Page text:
Whether in Miami or Seattle, Newark or St. Paul-Minneapolis, the U.S. bishops are ratcheting up the influence of their office during the final days of the 2012 campaign season.

Providentially, during the last lap before the election, Church leaders and lay experts are meeting for the Synod of Bishops on the New Evangelization in Rome, where they are discussing the best way to mute the siren song of secularism and draw Catholics back to faith in Jesus Christ.

Cardinal Donald Wuerl of Washington, in his opening address at the synod, urged Christians to "overcome the syndrome of embarrassment" that led the faithful to shrug off threats to the survival of "marriage, family, the concept of the common good and objective right and wrong."

The breakdown in the transmission of the faith that followed the Second Vatican Council was partly responsible for this state of affairs, he admitted, and his urgent tone suggested that the Church cannot afford any further delay in repairing the damage.

The cardinal’s words provide spiritual and cultural context for the U.S. bishops’ election-year pastoral letters and social-media tools that provide guidance to Catholic voters on religious freedom, life and marriage issues, sometimes with combustible results.

It’s too soon to say whether these efforts will have a decisive impact on state contests or on the outcome of the presidential election.

The U.S. bishops do not endorse candidates, and commentators are still debating whether Church leaders’ unresolved dispute with the Obama administration over the federal contraception mandate could lead Catholics in battleground states to shift their support to GOP presidential candidate Mitt Romney.

But it’s indisputable that the bishops are stirring both intense hostility and enthusiasm among Catholics in the pews. Many are grappling with hot-button issues that test their political loyalties and an often tenuous grasp of Church doctrine.

The bishops’ opposition to same-sex "marriage" in Washington, Maryland, Minnesota and Maine — four states that will decide the issue in November — underscores the scope and complexity of their role in the 2012 campaign season.

As the gap between Catholic and mainstream values continues to widen, Church leaders are spearheading referendum battles that double as catechetical seminars.

The high stakes involved have prompted bishops to drive these campaigns.

They have marshaled the faithful where they can, while drawing attacks from Catholics who either reject their priorities or criticize them for doing too little, too late.

In some instances, the bishops’ clear articulation of Catholic teaching is viewed as unsolicited meddling in the political process. Further, Catholic doctrine on religious freedom, life and marriage puts partisan loyalists in the uncomfortable position of choosing between faith and party ideology, especially now that the Democratic Party platform endorses both "marriage equality" and abortion rights.

In such cases, it’s not unusual for Church leaders to be accused of politicizing Catholic teaching, as if non-negotiable moral precepts bear no relevance in actual policymaking.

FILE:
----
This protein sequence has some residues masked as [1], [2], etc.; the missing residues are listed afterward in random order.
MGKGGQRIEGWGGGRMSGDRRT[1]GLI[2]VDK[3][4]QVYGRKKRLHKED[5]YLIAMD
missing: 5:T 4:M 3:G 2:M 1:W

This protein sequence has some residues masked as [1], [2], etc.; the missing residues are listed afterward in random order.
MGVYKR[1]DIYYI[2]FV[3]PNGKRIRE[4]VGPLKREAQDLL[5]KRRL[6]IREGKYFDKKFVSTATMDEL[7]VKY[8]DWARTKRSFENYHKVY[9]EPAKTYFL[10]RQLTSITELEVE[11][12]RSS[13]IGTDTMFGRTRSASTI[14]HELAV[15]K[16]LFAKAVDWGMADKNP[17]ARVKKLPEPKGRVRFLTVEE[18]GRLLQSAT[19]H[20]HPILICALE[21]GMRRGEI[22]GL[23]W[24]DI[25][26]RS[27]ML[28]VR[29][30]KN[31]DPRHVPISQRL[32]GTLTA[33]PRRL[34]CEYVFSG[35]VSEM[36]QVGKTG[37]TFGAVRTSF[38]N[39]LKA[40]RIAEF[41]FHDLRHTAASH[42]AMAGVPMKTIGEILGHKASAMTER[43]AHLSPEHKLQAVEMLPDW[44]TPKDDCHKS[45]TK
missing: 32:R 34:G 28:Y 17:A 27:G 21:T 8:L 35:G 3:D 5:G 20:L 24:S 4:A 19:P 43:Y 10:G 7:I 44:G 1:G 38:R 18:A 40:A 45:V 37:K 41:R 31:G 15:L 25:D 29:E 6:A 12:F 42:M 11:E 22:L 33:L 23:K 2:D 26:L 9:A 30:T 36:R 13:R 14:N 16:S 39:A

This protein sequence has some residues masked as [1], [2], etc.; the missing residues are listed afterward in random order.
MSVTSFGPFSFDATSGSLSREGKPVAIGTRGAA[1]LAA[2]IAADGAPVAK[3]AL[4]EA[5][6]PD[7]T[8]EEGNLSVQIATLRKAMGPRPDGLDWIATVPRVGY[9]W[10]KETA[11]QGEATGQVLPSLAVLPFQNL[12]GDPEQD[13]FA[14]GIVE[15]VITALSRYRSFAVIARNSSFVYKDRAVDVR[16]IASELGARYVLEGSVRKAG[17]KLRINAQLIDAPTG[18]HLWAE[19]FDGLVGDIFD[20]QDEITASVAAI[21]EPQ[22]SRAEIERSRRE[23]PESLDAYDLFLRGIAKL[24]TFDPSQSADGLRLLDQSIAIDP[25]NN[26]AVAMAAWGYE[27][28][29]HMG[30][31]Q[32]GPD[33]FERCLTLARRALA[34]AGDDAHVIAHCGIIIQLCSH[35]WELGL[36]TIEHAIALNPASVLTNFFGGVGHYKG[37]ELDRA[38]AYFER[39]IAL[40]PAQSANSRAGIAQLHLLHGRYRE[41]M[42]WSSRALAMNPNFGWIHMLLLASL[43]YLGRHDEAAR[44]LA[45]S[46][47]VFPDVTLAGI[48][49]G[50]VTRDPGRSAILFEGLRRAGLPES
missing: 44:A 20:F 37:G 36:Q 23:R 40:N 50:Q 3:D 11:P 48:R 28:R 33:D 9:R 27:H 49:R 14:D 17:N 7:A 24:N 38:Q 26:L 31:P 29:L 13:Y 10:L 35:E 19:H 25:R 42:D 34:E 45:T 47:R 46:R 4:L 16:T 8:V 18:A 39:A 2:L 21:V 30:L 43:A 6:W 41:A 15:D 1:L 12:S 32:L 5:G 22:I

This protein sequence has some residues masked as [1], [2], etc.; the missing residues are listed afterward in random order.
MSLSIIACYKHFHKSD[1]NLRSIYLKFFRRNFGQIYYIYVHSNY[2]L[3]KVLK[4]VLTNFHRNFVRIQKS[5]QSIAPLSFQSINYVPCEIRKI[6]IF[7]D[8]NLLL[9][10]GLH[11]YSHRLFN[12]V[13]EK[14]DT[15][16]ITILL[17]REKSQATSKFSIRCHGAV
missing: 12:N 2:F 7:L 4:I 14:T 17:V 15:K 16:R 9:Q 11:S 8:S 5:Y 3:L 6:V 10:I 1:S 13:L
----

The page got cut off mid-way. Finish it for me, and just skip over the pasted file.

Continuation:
Catholics who are passionately engaged in the political process must not confuse political scorekeeping with a more fundamental responsibility to embrace natural-law precepts that transcend political categories — and be a leaven in a culture that risks forgetting its Divine origins.

As Archbishop William Lori of Baltimore notes elsewhere in these pages, "What is lost in so much of public discourse and all the sound bites is the ability to think at the level of principles, at the level of what is foundational. One reason our country is so divided is our seeming inability to do this."

During the 2012 election year, state bishops’ conferences dealing with "marriage equality" referenda are striving to remedy this problem, anchoring their arguments in the framework of Christian anthropology.

But they are playing catch-up.

Many Catholics believe the benefits of legal marriage should be extended to same-sex unions because they have not been taught God’s plan for marriage in the economy of salvation.

Here’s where Providence is at work in the parallel efforts of the Synod of Bishops on the New Evangelization and the bishops’ final push before the November election.

Archbishop Lori put it this way: "There are many openings for the Gospel, but we cannot defend traditional marriage, for example, without engaging the New Evangelization. Yet, in an election year, we have a tendency to drop everything else to focus on the campaign, to exaggerate both the importance of victory and the dangers of defeat."

Ultimately, the New Evangelization offers a more sustainable path for Catholic public witness that is inspired by the bishops as authoritative teachers of faith and morals — and executed by a well-formed laity that will not tailor their beliefs to fit partisan talking points.

As Cardinal Wuerl said, "The New Evangelization begins with each of us taking it upon ourselves to renew once again our understanding of the faith and our appropriation of it in a way that more deeply, willingly and joyfully embraces the Gospel message and its application today."